Speaking for ourselves

The pressure on Dalit, Yadav, Muslim or even women leaders to always be seen to be speaking for their respective constituencies can have damaging consequences. Sixty one years ago, when India made the transition to universal adult suffrage, caste and other identities certainly did not die. But it was a transcendental idea, offering a poor, unequal, caste- and prejudice-ridden society an important way out.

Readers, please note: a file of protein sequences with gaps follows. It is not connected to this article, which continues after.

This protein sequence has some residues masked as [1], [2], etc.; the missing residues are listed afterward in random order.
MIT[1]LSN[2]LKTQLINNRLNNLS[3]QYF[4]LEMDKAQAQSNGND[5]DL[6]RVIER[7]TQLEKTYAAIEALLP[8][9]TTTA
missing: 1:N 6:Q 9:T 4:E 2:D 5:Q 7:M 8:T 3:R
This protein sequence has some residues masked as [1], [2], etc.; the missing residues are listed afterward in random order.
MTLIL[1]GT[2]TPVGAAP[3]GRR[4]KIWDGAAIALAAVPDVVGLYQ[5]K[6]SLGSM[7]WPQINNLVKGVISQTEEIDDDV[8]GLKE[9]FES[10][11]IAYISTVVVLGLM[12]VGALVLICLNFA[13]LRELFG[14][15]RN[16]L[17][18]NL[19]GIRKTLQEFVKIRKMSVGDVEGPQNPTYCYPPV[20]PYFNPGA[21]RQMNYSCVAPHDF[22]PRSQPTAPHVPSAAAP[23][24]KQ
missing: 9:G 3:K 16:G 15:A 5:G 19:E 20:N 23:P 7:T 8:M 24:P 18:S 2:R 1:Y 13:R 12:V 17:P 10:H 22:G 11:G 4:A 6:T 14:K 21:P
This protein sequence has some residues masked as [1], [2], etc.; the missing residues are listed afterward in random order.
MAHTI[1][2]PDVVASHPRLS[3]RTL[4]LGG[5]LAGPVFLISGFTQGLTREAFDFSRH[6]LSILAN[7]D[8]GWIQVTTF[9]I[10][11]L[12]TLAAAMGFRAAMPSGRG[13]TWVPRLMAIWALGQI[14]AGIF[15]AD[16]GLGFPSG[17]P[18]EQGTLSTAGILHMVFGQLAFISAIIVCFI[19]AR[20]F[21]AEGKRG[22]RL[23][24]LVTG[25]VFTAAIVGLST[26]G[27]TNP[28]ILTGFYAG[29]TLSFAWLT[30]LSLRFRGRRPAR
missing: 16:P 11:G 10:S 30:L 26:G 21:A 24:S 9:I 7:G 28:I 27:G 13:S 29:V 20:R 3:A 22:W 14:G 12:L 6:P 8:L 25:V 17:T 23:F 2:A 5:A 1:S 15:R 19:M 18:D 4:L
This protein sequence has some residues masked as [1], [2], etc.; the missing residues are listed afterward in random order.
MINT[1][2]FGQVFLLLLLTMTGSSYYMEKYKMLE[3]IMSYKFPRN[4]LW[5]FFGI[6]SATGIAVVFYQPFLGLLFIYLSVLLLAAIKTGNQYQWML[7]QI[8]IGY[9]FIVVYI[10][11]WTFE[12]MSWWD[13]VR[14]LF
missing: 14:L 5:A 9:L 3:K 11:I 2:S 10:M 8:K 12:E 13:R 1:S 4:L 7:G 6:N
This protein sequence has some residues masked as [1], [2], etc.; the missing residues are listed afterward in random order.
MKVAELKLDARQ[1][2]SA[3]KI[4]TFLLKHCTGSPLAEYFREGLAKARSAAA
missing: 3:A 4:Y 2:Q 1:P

The failure of secular parties to fulfil the secular aspirations of the last few years has allowed parties like the MIM to use the prevailing sense of disappointment and claim their turf once more. But in India, for a Dalit voice to make the loudest case for Dalits, or a Muslim voice to make one for Muslims, is like Mohandas Karamchand Gandhi organising a dharna for the cause of Gujarati lawyers recently returned from South Africa.


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